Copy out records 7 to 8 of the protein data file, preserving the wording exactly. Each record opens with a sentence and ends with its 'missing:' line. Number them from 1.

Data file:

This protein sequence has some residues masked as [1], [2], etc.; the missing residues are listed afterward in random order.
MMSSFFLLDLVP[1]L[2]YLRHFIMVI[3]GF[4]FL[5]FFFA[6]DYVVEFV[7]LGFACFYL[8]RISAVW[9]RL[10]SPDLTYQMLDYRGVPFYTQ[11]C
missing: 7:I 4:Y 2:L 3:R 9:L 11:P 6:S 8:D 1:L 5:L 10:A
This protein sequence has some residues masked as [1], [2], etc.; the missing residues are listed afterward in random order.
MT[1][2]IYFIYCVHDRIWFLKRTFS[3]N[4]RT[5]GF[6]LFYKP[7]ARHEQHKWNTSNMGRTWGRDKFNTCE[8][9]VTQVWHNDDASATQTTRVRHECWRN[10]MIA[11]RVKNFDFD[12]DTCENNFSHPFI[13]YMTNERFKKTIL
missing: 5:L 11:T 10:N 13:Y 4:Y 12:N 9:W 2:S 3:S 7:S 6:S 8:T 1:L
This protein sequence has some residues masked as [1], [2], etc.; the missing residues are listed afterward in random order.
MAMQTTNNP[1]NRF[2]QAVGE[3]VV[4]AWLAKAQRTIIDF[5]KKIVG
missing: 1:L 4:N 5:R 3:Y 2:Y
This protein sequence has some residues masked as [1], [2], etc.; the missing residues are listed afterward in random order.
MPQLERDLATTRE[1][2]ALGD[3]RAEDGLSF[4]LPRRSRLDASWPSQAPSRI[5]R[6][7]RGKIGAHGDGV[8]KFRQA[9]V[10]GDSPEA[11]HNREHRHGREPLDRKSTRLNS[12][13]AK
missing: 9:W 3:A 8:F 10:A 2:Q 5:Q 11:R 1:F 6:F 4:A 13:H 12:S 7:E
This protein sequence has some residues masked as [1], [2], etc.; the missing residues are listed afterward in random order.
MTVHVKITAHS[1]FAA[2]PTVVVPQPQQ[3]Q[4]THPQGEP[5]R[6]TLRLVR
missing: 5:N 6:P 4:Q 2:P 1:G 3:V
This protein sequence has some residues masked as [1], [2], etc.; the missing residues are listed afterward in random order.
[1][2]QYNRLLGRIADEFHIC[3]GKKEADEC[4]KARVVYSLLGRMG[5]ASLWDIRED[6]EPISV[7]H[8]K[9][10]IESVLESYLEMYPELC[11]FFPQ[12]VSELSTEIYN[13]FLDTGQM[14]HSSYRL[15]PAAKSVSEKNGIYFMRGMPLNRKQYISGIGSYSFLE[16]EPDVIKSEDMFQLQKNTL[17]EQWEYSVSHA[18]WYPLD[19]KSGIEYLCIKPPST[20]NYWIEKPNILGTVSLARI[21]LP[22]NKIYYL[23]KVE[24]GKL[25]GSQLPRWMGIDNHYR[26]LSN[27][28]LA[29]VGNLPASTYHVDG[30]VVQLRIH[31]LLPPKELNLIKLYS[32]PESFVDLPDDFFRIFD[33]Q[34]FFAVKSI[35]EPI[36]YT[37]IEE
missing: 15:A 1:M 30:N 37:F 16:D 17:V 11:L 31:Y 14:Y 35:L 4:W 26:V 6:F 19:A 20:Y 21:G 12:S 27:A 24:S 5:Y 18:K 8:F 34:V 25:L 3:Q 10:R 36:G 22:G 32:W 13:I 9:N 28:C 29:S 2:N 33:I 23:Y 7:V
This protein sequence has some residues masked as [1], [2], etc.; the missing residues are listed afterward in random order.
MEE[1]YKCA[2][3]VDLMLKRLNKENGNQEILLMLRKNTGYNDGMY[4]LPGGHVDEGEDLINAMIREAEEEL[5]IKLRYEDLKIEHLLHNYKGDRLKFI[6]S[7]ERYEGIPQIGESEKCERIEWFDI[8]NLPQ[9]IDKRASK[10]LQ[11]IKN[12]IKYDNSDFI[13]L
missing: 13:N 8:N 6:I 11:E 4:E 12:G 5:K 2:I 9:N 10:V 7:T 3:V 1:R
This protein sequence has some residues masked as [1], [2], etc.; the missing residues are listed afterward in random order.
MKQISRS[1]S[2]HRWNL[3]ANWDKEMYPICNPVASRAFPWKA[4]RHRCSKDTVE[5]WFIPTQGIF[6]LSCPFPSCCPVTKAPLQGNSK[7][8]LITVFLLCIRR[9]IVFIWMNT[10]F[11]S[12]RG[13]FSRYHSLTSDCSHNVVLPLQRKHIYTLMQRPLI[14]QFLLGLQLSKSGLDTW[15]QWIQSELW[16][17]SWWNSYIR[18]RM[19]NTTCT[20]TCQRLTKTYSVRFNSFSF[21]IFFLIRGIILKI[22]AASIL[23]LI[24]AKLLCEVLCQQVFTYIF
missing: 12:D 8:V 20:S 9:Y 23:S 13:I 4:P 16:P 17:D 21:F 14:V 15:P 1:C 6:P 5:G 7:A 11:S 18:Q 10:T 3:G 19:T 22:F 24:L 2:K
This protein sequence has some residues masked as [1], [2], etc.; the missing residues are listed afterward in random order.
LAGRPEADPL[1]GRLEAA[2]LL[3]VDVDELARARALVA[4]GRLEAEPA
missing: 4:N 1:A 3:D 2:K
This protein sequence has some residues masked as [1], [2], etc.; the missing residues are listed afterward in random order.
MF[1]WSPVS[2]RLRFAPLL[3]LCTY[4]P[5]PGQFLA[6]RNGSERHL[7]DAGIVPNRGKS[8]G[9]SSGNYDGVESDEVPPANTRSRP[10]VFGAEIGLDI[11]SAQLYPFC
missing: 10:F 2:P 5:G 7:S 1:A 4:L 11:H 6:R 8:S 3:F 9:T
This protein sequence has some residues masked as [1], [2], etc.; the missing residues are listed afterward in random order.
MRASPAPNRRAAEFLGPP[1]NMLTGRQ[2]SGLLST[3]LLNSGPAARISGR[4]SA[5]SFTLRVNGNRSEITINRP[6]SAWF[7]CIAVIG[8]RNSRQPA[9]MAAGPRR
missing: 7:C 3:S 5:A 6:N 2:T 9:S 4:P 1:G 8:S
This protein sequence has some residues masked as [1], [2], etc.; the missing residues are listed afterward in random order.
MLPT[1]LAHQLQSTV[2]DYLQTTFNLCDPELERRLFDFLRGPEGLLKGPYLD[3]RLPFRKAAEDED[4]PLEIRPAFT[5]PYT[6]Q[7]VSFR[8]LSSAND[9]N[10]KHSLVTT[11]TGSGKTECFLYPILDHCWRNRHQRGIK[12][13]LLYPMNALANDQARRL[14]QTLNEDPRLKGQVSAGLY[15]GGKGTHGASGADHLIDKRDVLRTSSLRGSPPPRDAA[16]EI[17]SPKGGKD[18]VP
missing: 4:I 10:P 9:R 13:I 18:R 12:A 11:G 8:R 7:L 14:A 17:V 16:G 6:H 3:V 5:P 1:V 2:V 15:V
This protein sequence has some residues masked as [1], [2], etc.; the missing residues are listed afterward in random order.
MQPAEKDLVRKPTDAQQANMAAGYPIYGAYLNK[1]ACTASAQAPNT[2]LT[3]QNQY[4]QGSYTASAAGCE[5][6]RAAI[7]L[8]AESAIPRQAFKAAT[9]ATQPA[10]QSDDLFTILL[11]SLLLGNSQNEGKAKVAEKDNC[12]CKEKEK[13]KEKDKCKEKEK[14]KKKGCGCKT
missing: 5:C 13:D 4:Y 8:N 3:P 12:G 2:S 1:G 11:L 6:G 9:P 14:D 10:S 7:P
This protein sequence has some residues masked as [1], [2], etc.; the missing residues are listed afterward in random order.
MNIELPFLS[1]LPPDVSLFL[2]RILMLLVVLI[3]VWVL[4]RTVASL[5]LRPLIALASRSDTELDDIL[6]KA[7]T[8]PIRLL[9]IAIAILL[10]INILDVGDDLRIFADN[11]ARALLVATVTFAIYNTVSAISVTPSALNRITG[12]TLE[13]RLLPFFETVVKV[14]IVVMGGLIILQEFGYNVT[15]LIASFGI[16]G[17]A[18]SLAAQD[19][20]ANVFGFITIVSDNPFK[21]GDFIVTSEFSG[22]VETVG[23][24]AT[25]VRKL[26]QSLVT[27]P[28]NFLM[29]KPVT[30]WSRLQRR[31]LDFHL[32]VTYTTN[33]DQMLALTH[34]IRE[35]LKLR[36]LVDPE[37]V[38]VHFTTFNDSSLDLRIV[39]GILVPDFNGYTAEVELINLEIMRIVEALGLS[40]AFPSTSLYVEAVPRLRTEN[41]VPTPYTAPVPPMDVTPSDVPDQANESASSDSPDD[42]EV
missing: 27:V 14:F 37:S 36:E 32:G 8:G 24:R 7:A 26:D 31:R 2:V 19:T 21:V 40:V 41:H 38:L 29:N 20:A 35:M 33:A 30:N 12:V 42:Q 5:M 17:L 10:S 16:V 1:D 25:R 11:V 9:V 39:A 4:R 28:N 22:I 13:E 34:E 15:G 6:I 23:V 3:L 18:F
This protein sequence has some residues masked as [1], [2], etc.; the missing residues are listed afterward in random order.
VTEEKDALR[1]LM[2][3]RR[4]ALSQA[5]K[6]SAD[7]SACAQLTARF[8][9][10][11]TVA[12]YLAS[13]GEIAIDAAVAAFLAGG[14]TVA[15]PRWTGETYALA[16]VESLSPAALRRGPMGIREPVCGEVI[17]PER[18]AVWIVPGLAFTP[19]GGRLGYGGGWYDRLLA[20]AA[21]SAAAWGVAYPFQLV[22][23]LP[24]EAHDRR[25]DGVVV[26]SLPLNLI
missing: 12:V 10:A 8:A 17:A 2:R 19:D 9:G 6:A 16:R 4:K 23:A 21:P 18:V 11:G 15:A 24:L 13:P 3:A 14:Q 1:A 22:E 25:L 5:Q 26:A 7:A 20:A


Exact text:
This protein sequence has some residues masked as [1], [2], etc.; the missing residues are listed afterward in random order.
MEE[1]YKCA[2][3]VDLMLKRLNKENGNQEILLMLRKNTGYNDGMY[4]LPGGHVDEGEDLINAMIREAEEEL[5]IKLRYEDLKIEHLLHNYKGDRLKFI[6]S[7]ERYEGIPQIGESEKCERIEWFDI[8]NLPQ[9]IDKRASK[10]LQ[11]IKN[12]IKYDNSDFI[13]L
missing: 13:N 8:N 6:I 11:E 4:E 12:G 5:K 2:I 9:N 10:V 7:T 3:V 1:R
This protein sequence has some residues masked as [1], [2], etc.; the missing residues are listed afterward in random order.
MKQISRS[1]S[2]HRWNL[3]ANWDKEMYPICNPVASRAFPWKA[4]RHRCSKDTVE[5]WFIPTQGIF[6]LSCPFPSCCPVTKAPLQGNSK[7][8]LITVFLLCIRR[9]IVFIWMNT[10]F[11]S[12]RG[13]FSRYHSLTSDCSHNVVLPLQRKHIYTLMQRPLI[14]QFLLGLQLSKSGLDTW[15]QWIQSELW[16][17]SWWNSYIR[18]RM[19]NTTCT[20]TCQRLTKTYSVRFNSFSF[21]IFFLIRGIILKI[22]AASIL[23]LI[24]AKLLCEVLCQQVFTYIF
missing: 12:D 8:V 20:S 9:Y 23:S 13:I 4:P 16:P 17:D 21:F 14:V 15:P 1:C 6:P 5:G 7:A 11:S 18:Q 10:T 3:G 19:T 22:F 24:L 2:K